Palmetto Police Chief Scott Tyler is under investigation after an officer involved in a 2017 sex scandal complained that she overheard Tyler make a comment about another officer’s nipple being exposed.
Officials believe the charge against Tyler, as well as revelations about a video depicting Palmetto officers joking about water boarding, stem back to a 2017 love triangle that ultimately ended the career of former Capt. Stephen Greer.
Since last month, an outside labor attorney has been investigating a claim against Tyler that he made an inappropriate comment about a female reserve officer who is no longer with the department, according to Mayor Shirley Groover Bryant.
He allegedly made a comment about the officer’s nipple being visible when she came to the station on the date in question, Bryant said. It was not made directly toward her but rather to another officer as Tyler tried to express how inappropriate it was, the mayor said.
Bryant said the investigation is expected to end soon.
Tyler acknowledged a comment was made, but he has not elaborated to its specific nature.
While Tyler said he would not speculate as to the motive for the complaint against him, he did say that once the full investigation becomes public, it would demonstrate a “straight line” back to the 2017 love triangle involving Greer and two other officers.. He added that he was eager for the investigation to wrap up and the circumstances surrounding the complaint to become public.
Bryant, too, said she believes there is evidence that points back to the 2017 love triangle as being the motivation for the complaint.
The former reserve officer whom Tyler’s alleged comment referred to did not file a complaint. Instead, Bryant and Tyler said it was filed in March by Detective Chris Cavazos after she claimed to have overheard the chief make the comment.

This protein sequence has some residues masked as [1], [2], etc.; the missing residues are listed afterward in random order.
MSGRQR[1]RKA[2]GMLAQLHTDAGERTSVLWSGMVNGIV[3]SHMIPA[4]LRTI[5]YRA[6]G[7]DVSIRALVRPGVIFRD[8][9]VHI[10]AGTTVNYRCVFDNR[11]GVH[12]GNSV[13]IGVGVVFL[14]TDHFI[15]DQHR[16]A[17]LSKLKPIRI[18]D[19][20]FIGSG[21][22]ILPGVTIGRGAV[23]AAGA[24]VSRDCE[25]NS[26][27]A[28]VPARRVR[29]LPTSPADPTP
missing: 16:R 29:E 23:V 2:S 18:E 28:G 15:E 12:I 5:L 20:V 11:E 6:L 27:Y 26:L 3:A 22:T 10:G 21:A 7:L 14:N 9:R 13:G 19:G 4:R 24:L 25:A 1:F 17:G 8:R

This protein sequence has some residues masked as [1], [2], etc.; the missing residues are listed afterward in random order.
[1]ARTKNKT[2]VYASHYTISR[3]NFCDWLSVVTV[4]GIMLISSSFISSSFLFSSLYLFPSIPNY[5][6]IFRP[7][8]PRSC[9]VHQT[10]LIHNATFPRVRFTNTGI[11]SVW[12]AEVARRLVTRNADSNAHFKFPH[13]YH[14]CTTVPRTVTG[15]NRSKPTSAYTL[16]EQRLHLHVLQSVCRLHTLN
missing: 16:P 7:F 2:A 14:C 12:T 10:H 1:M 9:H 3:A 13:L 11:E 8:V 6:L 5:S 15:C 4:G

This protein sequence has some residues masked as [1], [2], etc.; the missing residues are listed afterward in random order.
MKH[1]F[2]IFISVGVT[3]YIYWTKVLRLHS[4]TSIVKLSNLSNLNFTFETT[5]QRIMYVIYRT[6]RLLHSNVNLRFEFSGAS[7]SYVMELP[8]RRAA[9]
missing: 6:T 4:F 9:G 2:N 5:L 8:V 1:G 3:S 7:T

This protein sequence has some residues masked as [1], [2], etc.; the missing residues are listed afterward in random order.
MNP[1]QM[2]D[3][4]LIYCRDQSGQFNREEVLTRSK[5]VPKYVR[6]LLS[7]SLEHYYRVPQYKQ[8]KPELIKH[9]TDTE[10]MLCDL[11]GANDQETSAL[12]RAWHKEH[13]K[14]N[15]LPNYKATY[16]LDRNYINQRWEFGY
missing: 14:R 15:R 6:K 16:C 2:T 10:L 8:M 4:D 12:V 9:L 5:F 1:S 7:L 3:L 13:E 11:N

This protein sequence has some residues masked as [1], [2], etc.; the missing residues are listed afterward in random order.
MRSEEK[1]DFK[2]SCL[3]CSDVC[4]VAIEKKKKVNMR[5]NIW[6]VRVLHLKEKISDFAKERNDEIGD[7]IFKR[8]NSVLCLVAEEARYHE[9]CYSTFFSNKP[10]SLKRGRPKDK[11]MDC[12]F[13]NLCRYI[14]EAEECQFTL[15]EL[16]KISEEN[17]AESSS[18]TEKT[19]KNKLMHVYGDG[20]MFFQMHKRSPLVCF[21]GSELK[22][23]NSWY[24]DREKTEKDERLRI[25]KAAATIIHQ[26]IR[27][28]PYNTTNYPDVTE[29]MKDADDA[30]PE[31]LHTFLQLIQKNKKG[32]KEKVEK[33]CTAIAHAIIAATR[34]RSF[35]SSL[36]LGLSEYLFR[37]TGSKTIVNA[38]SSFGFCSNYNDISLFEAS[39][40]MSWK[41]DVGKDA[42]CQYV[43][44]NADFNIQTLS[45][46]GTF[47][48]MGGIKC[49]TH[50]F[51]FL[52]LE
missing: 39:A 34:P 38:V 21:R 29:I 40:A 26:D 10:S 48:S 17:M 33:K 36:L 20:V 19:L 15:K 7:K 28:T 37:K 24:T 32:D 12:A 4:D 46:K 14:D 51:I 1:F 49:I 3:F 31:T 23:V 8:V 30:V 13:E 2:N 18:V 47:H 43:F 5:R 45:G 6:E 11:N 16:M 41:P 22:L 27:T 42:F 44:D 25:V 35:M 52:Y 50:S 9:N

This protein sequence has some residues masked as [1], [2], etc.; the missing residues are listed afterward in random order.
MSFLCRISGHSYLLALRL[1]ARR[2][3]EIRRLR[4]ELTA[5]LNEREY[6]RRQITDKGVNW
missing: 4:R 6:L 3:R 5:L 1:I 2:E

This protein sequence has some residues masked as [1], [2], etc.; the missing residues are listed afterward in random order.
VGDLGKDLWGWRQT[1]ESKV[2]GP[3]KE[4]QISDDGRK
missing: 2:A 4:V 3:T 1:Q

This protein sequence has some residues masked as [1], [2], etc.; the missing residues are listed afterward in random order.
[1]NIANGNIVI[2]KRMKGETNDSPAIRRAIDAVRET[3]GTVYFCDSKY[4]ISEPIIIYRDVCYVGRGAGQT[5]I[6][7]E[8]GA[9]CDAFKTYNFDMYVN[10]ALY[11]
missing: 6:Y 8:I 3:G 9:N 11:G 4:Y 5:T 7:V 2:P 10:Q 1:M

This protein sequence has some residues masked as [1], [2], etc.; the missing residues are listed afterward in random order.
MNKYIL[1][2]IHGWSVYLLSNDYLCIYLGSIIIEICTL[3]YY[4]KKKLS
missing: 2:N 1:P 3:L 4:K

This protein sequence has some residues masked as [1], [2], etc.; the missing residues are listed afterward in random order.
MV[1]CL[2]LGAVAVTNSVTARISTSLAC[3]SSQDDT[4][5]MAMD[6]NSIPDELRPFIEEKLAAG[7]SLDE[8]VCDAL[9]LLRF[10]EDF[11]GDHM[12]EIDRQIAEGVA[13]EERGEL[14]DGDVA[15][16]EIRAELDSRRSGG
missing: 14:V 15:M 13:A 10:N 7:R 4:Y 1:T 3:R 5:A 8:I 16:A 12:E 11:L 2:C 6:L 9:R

The Tyler complaint and other allegations, including one involving the water boarding tape, were filed with the city’s human resources department.
Cavazos last year was named in the Greer love triangle with another Palmetto officer. According to that investigation, Cavazos filed a complaint against Greer after she broke off their affair to begin a new affair because Greer was harassing both of his subordinates at the time.
During the course of an internal affairs investigation of Greer, he remotely deleted data from his police-issued cell phone in an attempt to hide a series of texts, which were eventually recovered.
Cavazos filed the complaint against Tyler at the same time that she was the subject of an internal affairs investigation that started after the Hillsborough County Sheriff’s Office notified Palmetto police she had been named as the aggressor in a domestic violence case involving her husband.
HCSO dropped the investigation after her husband recanted his statement that Cavazos had slapped him. The case was then reviewed by Palmetto’s internal affairs unit, which is standard protocol, after it was noted that Cavazos failed to notify her supervisors of the HCSO investigation. However, she was unaware of their investigation because she had left the home before deputies arrived.
Cavazos could not be reached for comment Friday.
Chief Tyler took Cavazos’ complaint regarding the alleged nipple comment, followed protocol, and delivered the complaint to Bryant. The mayor made the decision to have an outside entity investigate the matter rather than it being handled internally, which would have meant a subordinate investigating a department head.
The investigating attorney remains unknown for now until a final report is complete. As of Friday, Bryant said the case was not closed and she was advised to not release the complaint until the investigation is completed.
Both Bryant and Tyler said they want it released as soon as possible, feeling confident there will be some vindication, as well as evidence that the latest accusations are linked to the 2017 love triangle.
“He and I were very stressed over that situation,” Bryant said regarding the 2017 love triangle within the department. “We knew there were marriages and children involved and now it’s bubbling up again when we tried to do the right thing while looking out for everybody’s families.”